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A Lot or a Little?
What you will—and won't—find in this movie.
The overwhelming message is that war for war's sake is wrong. It damages the lives of young men beyond what most people can understand. The film shows how propaganda and patriotism are used to romanticize war and argues for a more realistic understanding of fighting. The film depicts post-traumatic stress disorder way before there was a name for it, and shows men crying, frightened, and under enormous stress, which is unusual for a movie of this time.
Positive Role Models
Almost all the men are depicted as innocents with good intentions who find themselves in horrible situations. The main characters look after their friends, respect their superiors (except for one particularly bad one, who they hijack and spank when he's drunk).
Violence & Scariness
Brutal war violence throughout -- and that's the point. In one scene a soldier has stabbed an enemy soldier and then regrets the act as the man slowly dies lying in a trench next to him. He begs forgiveness, promising to take care of the man's family, all while sobbing with guilt, fear, and grief.
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Sex, Romance & Nudity
Occasionally the soldiers (all male) discuss women longingly -- in one scene several men look at a poster of a woman and talk about her body and how they'd like to date her. In another scene, several men meet a few French woman and exchange food for offscreen sex.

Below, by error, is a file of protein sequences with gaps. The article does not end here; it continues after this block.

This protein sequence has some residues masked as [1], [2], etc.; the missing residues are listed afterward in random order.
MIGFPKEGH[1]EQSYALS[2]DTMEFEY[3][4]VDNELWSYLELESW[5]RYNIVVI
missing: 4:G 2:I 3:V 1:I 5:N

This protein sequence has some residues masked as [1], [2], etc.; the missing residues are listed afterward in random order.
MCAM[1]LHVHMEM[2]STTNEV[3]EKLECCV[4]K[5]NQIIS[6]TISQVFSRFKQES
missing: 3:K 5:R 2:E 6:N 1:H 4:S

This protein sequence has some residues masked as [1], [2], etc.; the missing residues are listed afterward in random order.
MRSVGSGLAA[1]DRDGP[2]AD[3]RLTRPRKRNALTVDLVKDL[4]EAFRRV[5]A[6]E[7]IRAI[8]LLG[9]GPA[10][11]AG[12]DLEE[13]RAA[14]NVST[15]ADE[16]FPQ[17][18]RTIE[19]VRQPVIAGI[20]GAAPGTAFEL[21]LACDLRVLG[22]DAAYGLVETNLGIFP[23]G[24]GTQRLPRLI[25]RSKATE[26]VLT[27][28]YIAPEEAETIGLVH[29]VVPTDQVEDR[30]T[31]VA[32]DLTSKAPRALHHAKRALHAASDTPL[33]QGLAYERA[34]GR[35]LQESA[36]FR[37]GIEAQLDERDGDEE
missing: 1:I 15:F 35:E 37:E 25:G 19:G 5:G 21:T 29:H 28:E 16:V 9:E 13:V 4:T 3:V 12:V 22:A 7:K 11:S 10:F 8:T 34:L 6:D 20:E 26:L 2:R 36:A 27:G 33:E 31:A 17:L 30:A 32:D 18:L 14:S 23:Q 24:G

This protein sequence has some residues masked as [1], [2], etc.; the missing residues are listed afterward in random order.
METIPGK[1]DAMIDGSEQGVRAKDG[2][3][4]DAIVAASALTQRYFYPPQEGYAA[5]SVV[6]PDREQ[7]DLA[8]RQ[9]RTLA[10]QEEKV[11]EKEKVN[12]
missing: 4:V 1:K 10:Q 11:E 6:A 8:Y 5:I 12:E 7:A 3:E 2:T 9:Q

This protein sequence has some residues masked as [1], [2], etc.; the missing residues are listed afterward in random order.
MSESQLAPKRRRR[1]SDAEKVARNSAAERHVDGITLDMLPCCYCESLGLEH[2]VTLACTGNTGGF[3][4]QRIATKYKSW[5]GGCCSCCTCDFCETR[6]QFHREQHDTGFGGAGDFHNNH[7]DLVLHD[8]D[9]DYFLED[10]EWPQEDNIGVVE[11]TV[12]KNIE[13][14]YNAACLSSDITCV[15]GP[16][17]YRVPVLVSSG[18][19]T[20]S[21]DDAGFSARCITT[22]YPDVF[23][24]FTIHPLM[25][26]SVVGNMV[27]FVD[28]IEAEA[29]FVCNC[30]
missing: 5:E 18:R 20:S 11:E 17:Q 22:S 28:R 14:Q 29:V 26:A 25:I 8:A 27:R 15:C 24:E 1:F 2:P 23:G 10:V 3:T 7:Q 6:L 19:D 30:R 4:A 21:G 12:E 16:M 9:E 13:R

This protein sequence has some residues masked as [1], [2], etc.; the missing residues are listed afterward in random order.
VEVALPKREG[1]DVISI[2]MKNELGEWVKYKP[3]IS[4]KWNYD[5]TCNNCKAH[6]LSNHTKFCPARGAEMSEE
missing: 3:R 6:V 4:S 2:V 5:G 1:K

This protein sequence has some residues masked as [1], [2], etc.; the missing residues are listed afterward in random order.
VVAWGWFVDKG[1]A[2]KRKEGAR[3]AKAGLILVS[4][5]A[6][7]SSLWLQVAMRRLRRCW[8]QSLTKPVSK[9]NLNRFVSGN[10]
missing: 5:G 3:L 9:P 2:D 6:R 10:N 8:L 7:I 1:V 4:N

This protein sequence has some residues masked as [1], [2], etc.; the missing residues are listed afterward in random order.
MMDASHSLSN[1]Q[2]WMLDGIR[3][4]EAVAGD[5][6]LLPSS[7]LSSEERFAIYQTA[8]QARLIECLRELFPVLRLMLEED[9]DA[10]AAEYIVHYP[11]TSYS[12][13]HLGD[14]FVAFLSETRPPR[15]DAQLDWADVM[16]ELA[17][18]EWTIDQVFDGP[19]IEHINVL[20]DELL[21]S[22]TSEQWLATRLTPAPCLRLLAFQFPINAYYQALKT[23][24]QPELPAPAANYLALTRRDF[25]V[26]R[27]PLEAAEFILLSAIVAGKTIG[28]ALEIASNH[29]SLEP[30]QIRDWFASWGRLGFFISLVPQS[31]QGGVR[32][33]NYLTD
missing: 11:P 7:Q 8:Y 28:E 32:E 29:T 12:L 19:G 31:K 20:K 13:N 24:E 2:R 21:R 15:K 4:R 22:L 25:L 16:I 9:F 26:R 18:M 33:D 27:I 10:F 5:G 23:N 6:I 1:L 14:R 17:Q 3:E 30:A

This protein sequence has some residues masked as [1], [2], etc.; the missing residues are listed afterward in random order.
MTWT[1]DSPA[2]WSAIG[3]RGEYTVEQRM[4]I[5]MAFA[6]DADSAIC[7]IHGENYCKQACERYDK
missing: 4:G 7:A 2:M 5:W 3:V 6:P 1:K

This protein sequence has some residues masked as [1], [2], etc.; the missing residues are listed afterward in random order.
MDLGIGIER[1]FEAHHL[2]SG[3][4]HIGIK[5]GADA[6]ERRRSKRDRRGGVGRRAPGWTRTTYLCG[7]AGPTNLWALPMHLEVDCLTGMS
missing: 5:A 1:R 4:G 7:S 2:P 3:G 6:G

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Occasional "hell" and "damn." Lots of yelling at others, sometimes insultingly -- like calling another soldier a "yellow rat."
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Drinking, Drugs & Smoking
Several scenes with drinking, sometimes to severe drunkenness. These scenes almost always serve to illustrate the darkness of the war, and rarely look enjoyable. Occasional smoking of pipes, cigars, and cigarettes.
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Parents Need to Know
Parents need to know that this anti-war epic from the 1930s digs into the physical, psychological, and emotional damage that war wreaks on soldiers in great detail. Soldiers are wounded and die, sometimes in agony, sometimes in a bloody mess, and sometimes slow and painfully. The war scenes are graphic, but don't compare in gruesomeness to more modern fare, and there's something about watching the black-and-white movie with old-fashioned characters that lessens the impact of the violence. That said, it's still intense and not for kids, though older teens can probably handle it. The soldiers occasionally talk about women and allude to sex. In one scene, several soldiers bring food to French women in exchange for (offscreen) intimacy. To stay in the loop on more movies like this, you can sign up for weekly Family Movie Night emails.
Is It Any Good?
This Academy Award-winning film, based on a book by German author Erich Maria Remarque, is a classic; the story itself is powerful. It tells of the utter hopelessness and despair of young men sent to fight for something they don't believe in. And the film, while old-fashioned cinematically and culturally, makes an impact with its depiction of trench warfare, camaraderie, and the emotional journey of men as they deal with loss and fear. But the film is also heavy-handed in getting its message across, which occasionally undermines its message.
Did we miss something on diversity?
Research shows a connection between kids' healthy self-esteem and positive portrayals in media. That's why we've added a new "Diverse Representations" section to our reviews that will be rolling out on an ongoing basis. You can help us help kids by suggesting a diversity update.